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Apr 30, 2018 | 5 min read

Economy

Wish, the $10 billion company no one’s talking about

Joachim Renaudin

Senior Project Analyst


FABERNOVEL INNOVATE
Never heard of Wish? You should have. In just seven years, this start-up has grown to rival Amazon in a market segment overlooked by everyone else: the working classes. Prioritizing price over quality, Wish is now valued at nearly 10 billion dollars. Here’s the scoop on this still largely unknown giant that’s got Amazon quaking in its boots.

Wish: still mean nothing to you? And yet you’ve probably already come across a targeted ad for one of its eccentric cut-price products on social media: in 2017 the application was Facebook’s second biggest customer. Without anyone noticing, the advertiser has slid into our daily lives – and the daily lives of millions of Americans and Europeans who use it to buy anything and nothing (literally).

Wish is a mobile app that lets you discover and buy products (like gadgets, clothing, decorations and electronics) at tiny prices. A year ago, Wish became the No. 1 shopping app on Android Store and iOS. With more than two million orders shipped each day and nearly 300 million customers, the company, which was only created in 2011,  already has a reported value of 8.5 billion dollars.

But how has a little e-commerce start-up managed to grow so quickly, to the point where it can scare giants like Amazon and eBay and become the leading name in low-cost mobile shopping? And, stranger still, all without anyone realizing?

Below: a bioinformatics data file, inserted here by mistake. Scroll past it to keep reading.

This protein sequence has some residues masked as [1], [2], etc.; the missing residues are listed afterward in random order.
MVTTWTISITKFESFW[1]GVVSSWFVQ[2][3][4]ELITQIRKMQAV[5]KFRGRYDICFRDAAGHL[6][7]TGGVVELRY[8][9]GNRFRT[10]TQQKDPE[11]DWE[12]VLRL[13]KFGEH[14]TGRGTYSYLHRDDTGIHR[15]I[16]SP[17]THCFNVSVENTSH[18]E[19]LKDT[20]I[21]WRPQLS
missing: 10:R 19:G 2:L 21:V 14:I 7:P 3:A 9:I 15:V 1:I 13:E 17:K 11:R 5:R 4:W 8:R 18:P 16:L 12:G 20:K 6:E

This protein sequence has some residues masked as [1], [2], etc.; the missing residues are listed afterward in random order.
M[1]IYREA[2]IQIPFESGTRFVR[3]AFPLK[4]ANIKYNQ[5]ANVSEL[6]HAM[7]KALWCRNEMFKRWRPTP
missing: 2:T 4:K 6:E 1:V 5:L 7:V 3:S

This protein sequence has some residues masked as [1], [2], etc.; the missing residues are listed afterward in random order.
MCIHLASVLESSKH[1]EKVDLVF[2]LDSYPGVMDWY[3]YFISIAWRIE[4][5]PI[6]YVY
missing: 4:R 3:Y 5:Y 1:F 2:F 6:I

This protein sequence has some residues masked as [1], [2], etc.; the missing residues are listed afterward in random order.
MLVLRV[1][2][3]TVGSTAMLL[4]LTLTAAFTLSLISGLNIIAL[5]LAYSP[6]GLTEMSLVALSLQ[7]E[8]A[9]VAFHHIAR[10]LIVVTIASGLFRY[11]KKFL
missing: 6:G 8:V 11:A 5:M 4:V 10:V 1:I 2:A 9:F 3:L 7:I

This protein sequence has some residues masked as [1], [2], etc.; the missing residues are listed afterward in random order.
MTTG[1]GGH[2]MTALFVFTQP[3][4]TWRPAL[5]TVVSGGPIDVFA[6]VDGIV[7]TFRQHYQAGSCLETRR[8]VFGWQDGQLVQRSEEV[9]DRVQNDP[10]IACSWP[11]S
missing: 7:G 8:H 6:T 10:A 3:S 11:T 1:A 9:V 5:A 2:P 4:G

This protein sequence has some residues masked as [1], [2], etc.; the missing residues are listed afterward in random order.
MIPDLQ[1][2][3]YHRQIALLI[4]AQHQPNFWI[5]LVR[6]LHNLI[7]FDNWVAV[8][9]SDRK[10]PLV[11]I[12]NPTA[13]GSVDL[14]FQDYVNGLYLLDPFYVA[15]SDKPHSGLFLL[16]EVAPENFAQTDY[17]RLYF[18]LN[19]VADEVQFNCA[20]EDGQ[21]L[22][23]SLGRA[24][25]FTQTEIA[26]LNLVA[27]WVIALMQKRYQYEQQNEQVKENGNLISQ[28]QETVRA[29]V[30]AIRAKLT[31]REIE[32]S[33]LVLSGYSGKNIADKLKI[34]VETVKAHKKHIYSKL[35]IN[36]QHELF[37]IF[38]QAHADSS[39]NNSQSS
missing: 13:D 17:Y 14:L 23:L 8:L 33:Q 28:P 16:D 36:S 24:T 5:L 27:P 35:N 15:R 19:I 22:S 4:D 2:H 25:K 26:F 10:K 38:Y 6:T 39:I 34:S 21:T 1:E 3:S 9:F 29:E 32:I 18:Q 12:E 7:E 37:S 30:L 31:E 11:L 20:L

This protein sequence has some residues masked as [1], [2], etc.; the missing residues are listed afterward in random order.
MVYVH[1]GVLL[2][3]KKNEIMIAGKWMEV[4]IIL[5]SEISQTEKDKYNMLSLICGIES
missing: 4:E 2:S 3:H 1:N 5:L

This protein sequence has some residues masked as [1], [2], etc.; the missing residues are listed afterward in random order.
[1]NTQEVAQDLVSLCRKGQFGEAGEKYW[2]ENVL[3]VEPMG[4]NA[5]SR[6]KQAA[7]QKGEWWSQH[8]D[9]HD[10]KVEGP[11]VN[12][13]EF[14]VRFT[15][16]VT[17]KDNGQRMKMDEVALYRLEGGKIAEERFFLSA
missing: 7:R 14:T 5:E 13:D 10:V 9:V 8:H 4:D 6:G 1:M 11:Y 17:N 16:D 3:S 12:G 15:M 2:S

Wish and Amazon have used the same trick: the platform model

In the United States, Amazon reigns supreme in e-commerce accounting for 44% of all sales and swallowing up almost all growth in this sector. All of it? No, Wish has also enjoyed exponential growth, and partly because it relies on a very similar marketplace model.

In the new economy, platform trading is the winning model. Because they succeed in capturing much of the value produced by others on their platforms, these companies can grow a lot quicker than their competitors.

Source: our study entitled Uber, the transportation Virus

Like Amazon, the Wish platform relies on a marketplace model. Its app connects sellers and small distributers in China (almost 500,000 of them) with price-sensitive American and European consumers.

Because it doesn’t buy, store or deliver the products,

Wish enjoys many competitive advantages when we compare it with a traditional retailer:

  • An almost infinite inventory:70 million items available through the app.
  • Low marginal costs: a business model based on a system of commission on transactions.
  • A global market:the low barriers to entry have allowed the platform to conquer around 100 countries.

Because its app has been downloaded millions of times, Wish can aggregate Chinese providers with the promise of significant coverage of the European and American markets. And then?  Network effects get to work: each extra provider attracts new clients, who themselves attract more providers. And so on.

Source: our study entitled Uber, the transportation Virus

But the real reason for Wish’s dazzling success in an already overcrowded market is the fact that it offers a user experience totally different from the Amazon model.

With a marketplace model similar to Amazon’s, but a very different user experience, Wish has been able to reach a new target.

 

A brand new experience model: navigational shopping

Amazon’smarketplace is the ideal solution if you’re looking for a specific product: a search bar at the heart of the site, a well laid out product catalogue, recommendation algorithms that remind you to buy more of the things you buy every day, and more.